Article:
In 1962 a bookstall was provided in the church by the Youth Group to encourage the reading of Christian literature which they saw as a real help to spiritual growth. 
Of necessity this account so far has been primarily concerned with buildings, for it is only of these that we have a reasonably complete record. To write a history of the church as a worshipping community is much more difficult, and one can only point out a few features which seem a fair indication that the church has always been both healthy and soundly based in the Evangelical tradition. As noted earlier, the founder of the church was a true Christian, even though his motives were in part open to criticism; and the one short account of the consecration shows the evangelical basis. The second Rector, the Revd. Aubrey Price, is recorded as having held open-air services, and parish missions were held in 1886, 1893, 1912, 1925, 1957 and 1960. The first missionary from the church was Ada Finney, daughter of the Rector of the time, who died in Hong Kong after ten years’ service.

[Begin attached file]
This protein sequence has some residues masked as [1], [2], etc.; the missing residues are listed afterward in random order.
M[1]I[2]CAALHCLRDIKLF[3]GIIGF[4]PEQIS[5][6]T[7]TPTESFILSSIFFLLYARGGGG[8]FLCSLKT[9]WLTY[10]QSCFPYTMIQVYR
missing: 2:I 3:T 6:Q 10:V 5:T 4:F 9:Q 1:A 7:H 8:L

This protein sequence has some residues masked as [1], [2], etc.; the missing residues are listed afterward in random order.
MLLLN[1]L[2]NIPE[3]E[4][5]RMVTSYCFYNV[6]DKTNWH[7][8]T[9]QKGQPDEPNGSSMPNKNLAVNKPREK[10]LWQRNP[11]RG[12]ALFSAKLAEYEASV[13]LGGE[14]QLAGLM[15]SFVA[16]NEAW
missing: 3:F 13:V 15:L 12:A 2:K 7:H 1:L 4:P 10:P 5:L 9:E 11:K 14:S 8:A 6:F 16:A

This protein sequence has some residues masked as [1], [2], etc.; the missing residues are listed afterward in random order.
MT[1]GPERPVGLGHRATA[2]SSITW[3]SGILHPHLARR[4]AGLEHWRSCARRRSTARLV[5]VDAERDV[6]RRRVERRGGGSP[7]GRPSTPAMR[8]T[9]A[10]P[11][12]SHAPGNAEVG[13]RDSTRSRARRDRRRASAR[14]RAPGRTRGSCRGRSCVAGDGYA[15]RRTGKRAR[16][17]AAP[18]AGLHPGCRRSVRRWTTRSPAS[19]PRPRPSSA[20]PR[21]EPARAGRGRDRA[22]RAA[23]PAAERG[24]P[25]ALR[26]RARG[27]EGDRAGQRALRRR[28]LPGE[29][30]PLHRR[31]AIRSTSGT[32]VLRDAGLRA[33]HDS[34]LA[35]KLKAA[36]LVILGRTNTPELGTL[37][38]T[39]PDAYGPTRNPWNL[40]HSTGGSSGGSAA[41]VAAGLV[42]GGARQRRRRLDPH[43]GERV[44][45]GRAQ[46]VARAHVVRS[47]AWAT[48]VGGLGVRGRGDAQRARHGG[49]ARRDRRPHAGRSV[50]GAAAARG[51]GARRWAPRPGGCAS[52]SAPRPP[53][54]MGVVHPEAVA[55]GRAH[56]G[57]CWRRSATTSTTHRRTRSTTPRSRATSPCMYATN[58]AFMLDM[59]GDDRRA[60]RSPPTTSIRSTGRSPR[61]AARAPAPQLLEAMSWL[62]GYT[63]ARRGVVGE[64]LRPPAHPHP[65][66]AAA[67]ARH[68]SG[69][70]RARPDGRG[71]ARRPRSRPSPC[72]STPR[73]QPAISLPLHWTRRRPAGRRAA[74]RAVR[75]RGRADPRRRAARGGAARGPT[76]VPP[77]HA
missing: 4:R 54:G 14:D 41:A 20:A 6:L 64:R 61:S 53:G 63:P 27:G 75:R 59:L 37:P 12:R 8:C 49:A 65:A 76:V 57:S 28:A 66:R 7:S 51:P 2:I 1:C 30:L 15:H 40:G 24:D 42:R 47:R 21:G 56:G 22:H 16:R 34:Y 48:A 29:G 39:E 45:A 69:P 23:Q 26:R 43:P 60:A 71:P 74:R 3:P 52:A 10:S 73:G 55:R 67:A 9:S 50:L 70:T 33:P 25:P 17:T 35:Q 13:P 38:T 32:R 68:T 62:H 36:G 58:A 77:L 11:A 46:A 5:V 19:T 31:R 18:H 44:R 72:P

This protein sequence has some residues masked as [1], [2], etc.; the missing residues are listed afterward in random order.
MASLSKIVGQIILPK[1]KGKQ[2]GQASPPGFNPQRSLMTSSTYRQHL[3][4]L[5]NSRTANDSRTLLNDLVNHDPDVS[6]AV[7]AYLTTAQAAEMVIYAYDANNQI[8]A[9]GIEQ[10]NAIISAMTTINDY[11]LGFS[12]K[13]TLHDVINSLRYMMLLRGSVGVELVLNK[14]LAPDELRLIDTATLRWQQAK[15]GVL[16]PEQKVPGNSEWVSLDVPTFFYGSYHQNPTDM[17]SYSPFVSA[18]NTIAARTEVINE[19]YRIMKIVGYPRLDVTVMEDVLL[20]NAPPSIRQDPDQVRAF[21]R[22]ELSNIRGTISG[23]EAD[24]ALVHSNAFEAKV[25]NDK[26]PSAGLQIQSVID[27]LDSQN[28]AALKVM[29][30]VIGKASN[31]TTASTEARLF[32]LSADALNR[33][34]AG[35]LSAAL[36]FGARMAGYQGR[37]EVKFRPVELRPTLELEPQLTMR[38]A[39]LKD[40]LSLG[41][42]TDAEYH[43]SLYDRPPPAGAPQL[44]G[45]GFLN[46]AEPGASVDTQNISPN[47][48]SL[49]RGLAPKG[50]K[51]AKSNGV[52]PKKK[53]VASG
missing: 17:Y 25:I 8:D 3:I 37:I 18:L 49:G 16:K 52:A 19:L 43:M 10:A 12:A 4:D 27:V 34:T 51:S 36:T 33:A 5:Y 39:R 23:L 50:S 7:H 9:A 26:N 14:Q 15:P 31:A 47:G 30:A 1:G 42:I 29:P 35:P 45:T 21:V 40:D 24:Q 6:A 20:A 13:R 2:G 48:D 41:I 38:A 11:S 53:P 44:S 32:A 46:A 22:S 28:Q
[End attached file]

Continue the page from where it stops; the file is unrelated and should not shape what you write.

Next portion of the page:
For the rest, the minute books give little useful information. There remains just a general impression that while numbers rose and fell a little, and problems appeared and were overcome, the church continued in a fairly healthy state. The two wars brought problems, of course, but the church survived undamaged. In 1964 the end of the period covered by this chapter, congregations were good and the fellowship lively and active.